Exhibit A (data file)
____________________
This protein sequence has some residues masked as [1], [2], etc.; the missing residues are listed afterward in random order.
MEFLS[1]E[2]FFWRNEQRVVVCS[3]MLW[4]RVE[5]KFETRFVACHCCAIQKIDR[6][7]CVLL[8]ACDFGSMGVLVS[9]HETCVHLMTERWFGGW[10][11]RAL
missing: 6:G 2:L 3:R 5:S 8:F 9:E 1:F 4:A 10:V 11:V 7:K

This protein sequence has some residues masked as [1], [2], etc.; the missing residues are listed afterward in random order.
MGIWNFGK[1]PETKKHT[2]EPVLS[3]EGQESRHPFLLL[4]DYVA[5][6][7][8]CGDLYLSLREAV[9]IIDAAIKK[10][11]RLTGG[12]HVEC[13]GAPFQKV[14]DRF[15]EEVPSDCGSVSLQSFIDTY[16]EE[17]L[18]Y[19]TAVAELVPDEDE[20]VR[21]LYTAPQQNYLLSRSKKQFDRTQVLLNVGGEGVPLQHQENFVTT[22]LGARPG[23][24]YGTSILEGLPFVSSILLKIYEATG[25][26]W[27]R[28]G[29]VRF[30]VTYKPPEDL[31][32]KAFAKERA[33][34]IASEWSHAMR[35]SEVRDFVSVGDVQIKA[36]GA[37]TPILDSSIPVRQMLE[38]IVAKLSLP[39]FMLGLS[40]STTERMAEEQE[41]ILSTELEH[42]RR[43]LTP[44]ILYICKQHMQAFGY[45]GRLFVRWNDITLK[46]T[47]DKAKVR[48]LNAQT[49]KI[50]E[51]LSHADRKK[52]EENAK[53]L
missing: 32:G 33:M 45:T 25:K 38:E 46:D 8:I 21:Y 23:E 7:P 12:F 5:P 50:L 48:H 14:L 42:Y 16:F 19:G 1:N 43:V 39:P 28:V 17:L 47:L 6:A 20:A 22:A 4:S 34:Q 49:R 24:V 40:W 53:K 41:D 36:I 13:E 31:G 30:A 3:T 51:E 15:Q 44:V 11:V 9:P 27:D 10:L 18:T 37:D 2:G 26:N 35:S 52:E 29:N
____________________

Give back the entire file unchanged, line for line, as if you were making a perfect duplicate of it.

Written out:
This protein sequence has some residues masked as [1], [2], etc.; the missing residues are listed afterward in random order.
MEFLS[1]E[2]FFWRNEQRVVVCS[3]MLW[4]RVE[5]KFETRFVACHCCAIQKIDR[6][7]CVLL[8]ACDFGSMGVLVS[9]HETCVHLMTERWFGGW[10][11]RAL
missing: 6:G 2:L 3:R 5:S 8:F 9:E 1:F 4:A 10:V 11:V 7:K

This protein sequence has some residues masked as [1], [2], etc.; the missing residues are listed afterward in random order.
MGIWNFGK[1]PETKKHT[2]EPVLS[3]EGQESRHPFLLL[4]DYVA[5][6][7][8]CGDLYLSLREAV[9]IIDAAIKK[10][11]RLTGG[12]HVEC[13]GAPFQKV[14]DRF[15]EEVPSDCGSVSLQSFIDTY[16]EE[17]L[18]Y[19]TAVAELVPDEDE[20]VR[21]LYTAPQQNYLLSRSKKQFDRTQVLLNVGGEGVPLQHQENFVTT[22]LGARPG[23][24]YGTSILEGLPFVSSILLKIYEATG[25][26]W[27]R[28]G[29]VRF[30]VTYKPPEDL[31][32]KAFAKERA[33][34]IASEWSHAMR[35]SEVRDFVSVGDVQIKA[36]GA[37]TPILDSSIPVRQMLE[38]IVAKLSLP[39]FMLGLS[40]STTERMAEEQE[41]ILSTELEH[42]RR[43]LTP[44]ILYICKQHMQAFGY[45]GRLFVRWNDITLK[46]T[47]DKAKVR[48]LNAQT[49]KI[50]E[51]LSHADRKK[52]EENAK[53]L
missing: 32:G 33:M 45:T 25:K 38:E 46:D 8:I 21:Y 23:E 7:P 12:F 5:P 50:L 48:H 14:L 42:Y 16:F 19:G 1:N 43:V 39:P 28:V 17:L 47:L 6:A 20:A 22:A 4:S 34:Q 49:R 24:V 40:W 53:K 41:D 36:I 13:E 31:G 30:A 3:T 51:E 15:Q 44:V 11:V 9:P 27:D 10:L 18:T 37:D 2:G 26:N 35:S 52:E 29:N